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Getting Active Again After an ACL Injury

Your knee is a complex joint – and one that you rely on every single day. Inside of your knee, you have four ligaments: lateral collateral ligament (LCL), the medial collateral ligament (MCL), the posterior cruciate ligament (PCL), and the anterior cruciate ligament (ACL). Chances are pretty high that you’ve heard of the ACL. It’s one of the most important ligaments, and unfortunately, it’s one of the most injured ligaments. An estimated 200,000 ACL injuries are reported each year.

Because the ACL is such an important ligament – it prevents your tibia from sliding too far forward – it’s important to take ACL injuries seriously. In fact, it can take months and even up to a year to fully recover.

At Northern Virginia Orthopaedic Specialists, Dr. Christopher Highfill, Dr. William Bartley Hosick, Dr. John Kim, and Dr. Kevin Peltier are skilled in every facet of sports medicine and orthopaedic care – and that includes ACL rehabilitation too. If you’ve injured your ACL and are ready to get back to your regular activities, read this first.

How did you injure your ACL?

ACL injuries are common, and they are often seen in sports that require quick stops, sudden turns, and intense impact. That’s why athletes who play the following sports are most at risk for an ACL tear:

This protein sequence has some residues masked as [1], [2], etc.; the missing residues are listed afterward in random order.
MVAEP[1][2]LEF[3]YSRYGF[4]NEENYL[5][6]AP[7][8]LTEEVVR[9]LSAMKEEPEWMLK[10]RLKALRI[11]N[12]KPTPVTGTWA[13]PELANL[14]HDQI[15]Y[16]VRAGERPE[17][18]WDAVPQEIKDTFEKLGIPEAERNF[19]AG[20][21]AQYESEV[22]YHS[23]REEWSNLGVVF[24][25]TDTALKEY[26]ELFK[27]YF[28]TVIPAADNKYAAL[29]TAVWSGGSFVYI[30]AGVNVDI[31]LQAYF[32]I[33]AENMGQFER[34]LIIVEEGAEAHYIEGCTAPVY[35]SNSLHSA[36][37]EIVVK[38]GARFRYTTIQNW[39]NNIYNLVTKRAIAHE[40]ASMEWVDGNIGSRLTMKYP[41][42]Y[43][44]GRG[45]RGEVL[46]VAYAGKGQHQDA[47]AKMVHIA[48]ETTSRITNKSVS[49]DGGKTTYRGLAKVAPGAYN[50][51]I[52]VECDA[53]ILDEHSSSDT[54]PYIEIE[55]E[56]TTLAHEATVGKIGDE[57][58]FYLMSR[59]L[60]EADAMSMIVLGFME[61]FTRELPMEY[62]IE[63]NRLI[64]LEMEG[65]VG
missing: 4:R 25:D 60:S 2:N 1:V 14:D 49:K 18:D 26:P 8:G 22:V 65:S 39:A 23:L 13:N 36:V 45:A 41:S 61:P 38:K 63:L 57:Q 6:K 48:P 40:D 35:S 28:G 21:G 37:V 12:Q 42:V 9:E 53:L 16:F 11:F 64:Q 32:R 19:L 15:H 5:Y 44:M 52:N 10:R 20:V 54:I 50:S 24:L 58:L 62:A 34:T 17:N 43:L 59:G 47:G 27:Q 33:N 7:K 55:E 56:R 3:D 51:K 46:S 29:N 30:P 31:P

Depending on the severity of the injury, you may have noticed a popping sound during the moment of impact. Swelling, stiffness, and the feeling like your knee might give out are also symptoms of an ACL injury.

Recovering after your ACL injury

Although you might be anxious to get back to your active lifestyle, it’s important to allow your knee to fully heal before resuming your normal athletic activities. Treatments may include:

Note: even if you opt for surgery, you’ll likely still need physical therapy. Physical therapy is an essential part of any treatment plan because it helps to restore the range of motion in your knee as well as strengthen your knee. However, you may not respond to physical therapy until you undergo surgery.

At the beginning of rehabilitation

During the first stages of your rehabilitation, you’ll focus on gentle exercises. The first goal is to help improve your range of motion and build up the strength in your knee as well as your thigh and leg. If you had surgery, rehab will start shortly after surgery.  

As you progress through rehabilitation

Once your range of motion is improving and you’re building muscle, you’ll move on to exercises that help continue to prepare your knee for normal activities like walking and running. Physical therapy helps your knee to regain full function. This helps to reduce the chance that you re-injure your ACL once you return to your activities.  

Bottom line: always follow your physical therapy instructions. Though you may be eager to get back to your usual activities, it’s important to be patient, or you risk reinjuring your ACL.

Ready to take your next steps? 

At Northern Virginia Orthopaedic Specialists, it’s our mission to help you get back on your feet. If your ACL has been injured, we’ll help you get on the right recovery path. To request an appointment at one of our two convenient locations, call the location of your choice or use our online booking tool.

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